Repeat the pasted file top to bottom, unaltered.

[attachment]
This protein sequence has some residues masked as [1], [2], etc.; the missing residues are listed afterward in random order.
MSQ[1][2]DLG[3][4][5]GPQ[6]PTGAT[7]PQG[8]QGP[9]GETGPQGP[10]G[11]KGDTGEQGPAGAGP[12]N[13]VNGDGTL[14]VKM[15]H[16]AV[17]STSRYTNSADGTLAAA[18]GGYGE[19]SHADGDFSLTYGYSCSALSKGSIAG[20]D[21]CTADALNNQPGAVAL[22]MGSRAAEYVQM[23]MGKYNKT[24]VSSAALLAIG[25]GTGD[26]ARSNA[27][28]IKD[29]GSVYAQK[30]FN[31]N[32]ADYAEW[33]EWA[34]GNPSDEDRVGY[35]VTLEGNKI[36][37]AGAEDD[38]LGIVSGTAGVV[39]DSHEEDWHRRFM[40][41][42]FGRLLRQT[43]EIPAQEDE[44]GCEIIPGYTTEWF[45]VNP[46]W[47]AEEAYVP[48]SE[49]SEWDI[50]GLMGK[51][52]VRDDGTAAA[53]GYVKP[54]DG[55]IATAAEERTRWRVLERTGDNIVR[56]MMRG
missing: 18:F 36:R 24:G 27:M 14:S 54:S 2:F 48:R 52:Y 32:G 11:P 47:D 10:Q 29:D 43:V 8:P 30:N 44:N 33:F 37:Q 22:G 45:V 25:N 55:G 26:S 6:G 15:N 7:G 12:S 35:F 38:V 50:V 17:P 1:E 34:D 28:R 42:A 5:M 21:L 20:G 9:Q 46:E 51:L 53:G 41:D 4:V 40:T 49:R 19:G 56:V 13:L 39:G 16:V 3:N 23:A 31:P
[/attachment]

This protein sequence has some residues masked as [1], [2], etc.; the missing residues are listed afterward in random order.
MSQ[1][2]DLG[3][4][5]GPQ[6]PTGAT[7]PQG[8]QGP[9]GETGPQGP[10]G[11]KGDTGEQGPAGAGP[12]N[13]VNGDGTL[14]VKM[15]H[16]AV[17]STSRYTNSADGTLAAA[18]GGYGE[19]SHADGDFSLTYGYSCSALSKGSIAG[20]D[21]CTADALNNQPGAVAL[22]MGSRAAEYVQM[23]MGKYNKT[24]VSSAALLAIG[25]GTGD[26]ARSNA[27][28]IKD[29]GSVYAQK[30]FN[31]N[32]ADYAEW[33]EWA[34]GNPSDEDRVGY[35]VTLEGNKI[36][37]AGAEDD[38]LGIVSGTAGVV[39]DSHEEDWHRRFM[40][41][42]FGRLLRQT[43]EIPAQEDE[44]GCEIIPGYTTEWF[45]VNP[46]W[47]AEEAYVP[48]SE[49]SEWDI[50]GLMGK[51][52]VRDDGTAAA[53]GYVKP[54]DG[55]IATAAEERTRWRVLERTGDNIVR[56]MMRG
missing: 18:F 36:R 24:G 27:M 14:S 54:S 2:F 48:R 52:Y 32:G 11:P 47:D 10:Q 29:D 43:V 8:P 30:N 44:N 33:F 37:Q 22:G 45:V 25:N 55:G 26:S 6:G 15:N 7:G 12:S 35:F 38:V 50:V 17:P 1:E 34:D 28:R 42:A 5:M 21:L 20:G 9:Q 46:E 51:L 53:G 41:D 4:V 40:T 49:R 19:G 56:V 13:L 39:G 16:V 3:N 23:A 31:P